Scuffles then broke out before riot police intervened.
"I believe that the closing-down of the television station is very justified"
Medishagh, Nouakshott, Mauritania
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The latest protest came as a leading Chavez opponent demanded the release of almost 200 protesters jailed since Sunday.
Manuel Rosales, a former presidential candidate, said opposition to the government's move to halt the broadcasts of Radio Caracas Television (RCTV) showed that "freedom cannot be negotiated nor bargained".
In addition to free speech, he said protesters were demanding the right to protest "peacefully and democratically".
"Freedom for those young men and women, immediately. They should not be treated like criminals," said Rosales. "I know that Radio Caracas will return to the air."
Thousands have been converging at the capital's plazas and streets since Chavez took RCTV, the opposition-aligned channel and Venezuela's oldest station, off the air at midnight on Sunday.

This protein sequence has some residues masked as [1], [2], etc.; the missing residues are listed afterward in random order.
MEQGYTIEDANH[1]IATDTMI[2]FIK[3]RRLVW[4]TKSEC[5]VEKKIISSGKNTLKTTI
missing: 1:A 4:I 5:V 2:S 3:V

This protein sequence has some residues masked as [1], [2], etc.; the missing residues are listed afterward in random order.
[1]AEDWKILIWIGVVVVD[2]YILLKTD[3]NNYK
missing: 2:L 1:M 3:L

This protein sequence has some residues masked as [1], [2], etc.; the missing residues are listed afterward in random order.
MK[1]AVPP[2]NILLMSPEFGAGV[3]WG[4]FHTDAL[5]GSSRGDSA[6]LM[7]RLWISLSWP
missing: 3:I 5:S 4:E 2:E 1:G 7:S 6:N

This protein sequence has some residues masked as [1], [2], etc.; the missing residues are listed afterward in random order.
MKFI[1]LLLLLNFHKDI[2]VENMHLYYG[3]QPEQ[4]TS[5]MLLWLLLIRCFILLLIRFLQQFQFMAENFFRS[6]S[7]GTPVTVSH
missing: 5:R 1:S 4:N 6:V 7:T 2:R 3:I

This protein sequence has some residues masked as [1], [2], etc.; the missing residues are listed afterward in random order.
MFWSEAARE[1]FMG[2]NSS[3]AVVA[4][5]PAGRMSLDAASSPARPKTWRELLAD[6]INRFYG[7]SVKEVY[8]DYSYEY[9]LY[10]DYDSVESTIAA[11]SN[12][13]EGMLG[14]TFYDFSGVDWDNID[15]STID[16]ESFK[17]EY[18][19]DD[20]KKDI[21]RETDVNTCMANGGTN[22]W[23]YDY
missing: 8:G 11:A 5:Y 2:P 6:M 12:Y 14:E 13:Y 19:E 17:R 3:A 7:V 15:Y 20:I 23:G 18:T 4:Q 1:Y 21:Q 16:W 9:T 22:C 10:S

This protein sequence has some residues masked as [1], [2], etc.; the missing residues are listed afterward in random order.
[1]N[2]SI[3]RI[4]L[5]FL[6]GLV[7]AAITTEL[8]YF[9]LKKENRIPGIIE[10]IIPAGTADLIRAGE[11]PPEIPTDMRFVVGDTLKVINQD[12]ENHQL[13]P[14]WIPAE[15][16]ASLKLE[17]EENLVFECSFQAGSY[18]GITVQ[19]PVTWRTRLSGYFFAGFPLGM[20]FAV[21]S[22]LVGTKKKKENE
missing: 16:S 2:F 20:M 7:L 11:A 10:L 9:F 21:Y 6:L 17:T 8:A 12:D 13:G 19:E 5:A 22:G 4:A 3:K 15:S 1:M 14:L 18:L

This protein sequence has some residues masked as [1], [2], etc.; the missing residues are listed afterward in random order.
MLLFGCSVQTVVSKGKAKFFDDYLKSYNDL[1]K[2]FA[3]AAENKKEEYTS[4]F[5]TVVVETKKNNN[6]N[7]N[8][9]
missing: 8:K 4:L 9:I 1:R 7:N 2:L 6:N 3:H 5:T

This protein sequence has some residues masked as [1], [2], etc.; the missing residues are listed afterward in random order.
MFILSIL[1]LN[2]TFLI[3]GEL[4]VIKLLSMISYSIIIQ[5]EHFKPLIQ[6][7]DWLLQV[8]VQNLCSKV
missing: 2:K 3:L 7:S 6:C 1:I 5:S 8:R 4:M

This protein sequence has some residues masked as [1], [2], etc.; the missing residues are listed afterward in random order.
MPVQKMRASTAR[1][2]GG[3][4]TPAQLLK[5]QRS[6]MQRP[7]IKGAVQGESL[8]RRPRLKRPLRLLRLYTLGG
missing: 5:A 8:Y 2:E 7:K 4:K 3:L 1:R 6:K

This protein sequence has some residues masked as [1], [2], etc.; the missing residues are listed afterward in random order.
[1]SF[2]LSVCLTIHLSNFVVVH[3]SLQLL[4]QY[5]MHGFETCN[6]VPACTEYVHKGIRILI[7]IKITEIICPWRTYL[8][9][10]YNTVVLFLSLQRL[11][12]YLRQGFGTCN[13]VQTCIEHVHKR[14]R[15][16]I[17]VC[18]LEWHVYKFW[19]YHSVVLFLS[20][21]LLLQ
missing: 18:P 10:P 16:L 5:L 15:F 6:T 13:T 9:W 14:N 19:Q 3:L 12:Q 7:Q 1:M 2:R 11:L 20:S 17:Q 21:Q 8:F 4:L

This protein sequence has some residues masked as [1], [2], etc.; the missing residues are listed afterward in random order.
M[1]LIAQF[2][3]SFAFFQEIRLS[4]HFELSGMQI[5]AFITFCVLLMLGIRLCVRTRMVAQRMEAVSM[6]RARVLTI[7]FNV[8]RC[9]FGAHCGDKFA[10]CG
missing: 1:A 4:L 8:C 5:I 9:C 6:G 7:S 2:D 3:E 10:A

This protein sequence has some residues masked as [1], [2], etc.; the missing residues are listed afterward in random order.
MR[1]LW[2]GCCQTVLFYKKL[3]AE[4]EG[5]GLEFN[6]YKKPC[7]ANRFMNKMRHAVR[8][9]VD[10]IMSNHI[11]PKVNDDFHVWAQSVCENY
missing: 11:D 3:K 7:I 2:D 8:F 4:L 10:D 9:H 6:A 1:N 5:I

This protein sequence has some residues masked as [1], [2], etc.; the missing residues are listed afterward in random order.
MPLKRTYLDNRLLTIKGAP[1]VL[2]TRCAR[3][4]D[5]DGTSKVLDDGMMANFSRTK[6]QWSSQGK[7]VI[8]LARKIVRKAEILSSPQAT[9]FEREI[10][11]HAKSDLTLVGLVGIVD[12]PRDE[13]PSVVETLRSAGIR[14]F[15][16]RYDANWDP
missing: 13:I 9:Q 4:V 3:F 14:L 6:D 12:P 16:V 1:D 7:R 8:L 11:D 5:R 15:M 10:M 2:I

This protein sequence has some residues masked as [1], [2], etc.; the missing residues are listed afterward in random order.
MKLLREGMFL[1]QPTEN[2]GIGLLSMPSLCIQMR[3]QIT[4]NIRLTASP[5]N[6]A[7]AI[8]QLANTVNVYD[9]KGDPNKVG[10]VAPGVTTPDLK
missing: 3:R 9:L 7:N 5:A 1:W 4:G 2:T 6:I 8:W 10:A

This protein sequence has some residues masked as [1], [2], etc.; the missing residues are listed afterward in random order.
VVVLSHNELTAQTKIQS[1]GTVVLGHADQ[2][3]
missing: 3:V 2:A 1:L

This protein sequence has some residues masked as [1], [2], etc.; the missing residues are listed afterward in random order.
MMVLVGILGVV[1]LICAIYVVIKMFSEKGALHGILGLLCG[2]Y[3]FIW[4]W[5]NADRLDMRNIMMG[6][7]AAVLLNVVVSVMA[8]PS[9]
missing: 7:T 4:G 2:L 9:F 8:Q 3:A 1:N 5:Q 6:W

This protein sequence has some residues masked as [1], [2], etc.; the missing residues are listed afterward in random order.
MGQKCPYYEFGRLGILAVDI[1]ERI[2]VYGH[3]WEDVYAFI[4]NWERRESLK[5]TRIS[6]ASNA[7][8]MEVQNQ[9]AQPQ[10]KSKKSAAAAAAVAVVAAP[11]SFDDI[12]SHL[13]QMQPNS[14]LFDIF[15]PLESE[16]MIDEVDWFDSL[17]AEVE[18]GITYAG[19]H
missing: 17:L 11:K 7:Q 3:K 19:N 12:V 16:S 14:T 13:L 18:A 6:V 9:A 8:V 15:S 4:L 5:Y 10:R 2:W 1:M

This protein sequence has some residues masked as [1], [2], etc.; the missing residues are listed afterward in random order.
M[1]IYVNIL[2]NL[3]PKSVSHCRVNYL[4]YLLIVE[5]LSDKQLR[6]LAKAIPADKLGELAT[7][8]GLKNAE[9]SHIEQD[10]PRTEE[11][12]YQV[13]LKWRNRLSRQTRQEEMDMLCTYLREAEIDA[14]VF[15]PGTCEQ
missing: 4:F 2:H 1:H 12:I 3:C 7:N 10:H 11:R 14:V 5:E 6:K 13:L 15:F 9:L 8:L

He accused RCTV of inciting a coup attempt against him in 2002, a charge the station denied.
Police on Wednesday detained Oscar Perez, an opposition leader, as he was preparing another protest for the weekend.
Officials did not immediately comment on the arrest.
Since Sunday, more than 180 people, mostly university students and minors, have been detained, and at least 30 charged with violent acts.
It is unclear how many are still behind bars.
"We don't want a totalitarian country. We have the right to defend our freedom"
Virginia Montilla, protester
Chavez on Tuesday warned of a crackdown on another opposition-aligned television channel, Globovision.
Government officials claim Globovision encouraged an attempt on the president's life by airing the chorus of a salsa tune Have Faith, this Doesn't end Here, along with footage of the 1981 assassination attempt against Pope John Paul II.
Globovision dismissed the allegations as "ridiculous".
The station replayed footage of the assassination attempt during a retrospective of news events covered by RCTV during its 53 years in operation.
Separately on Wednesday, about 1,000 government opponents protested outside Venezuela's Air Force Command headquarters in the capital, banging on pots while shouting: "Soldiers, listen! Unite with the struggle!"
Virginia Montilla, 46, an office worker, said: "We don't want a totalitarian country. We have the right to defend our freedom."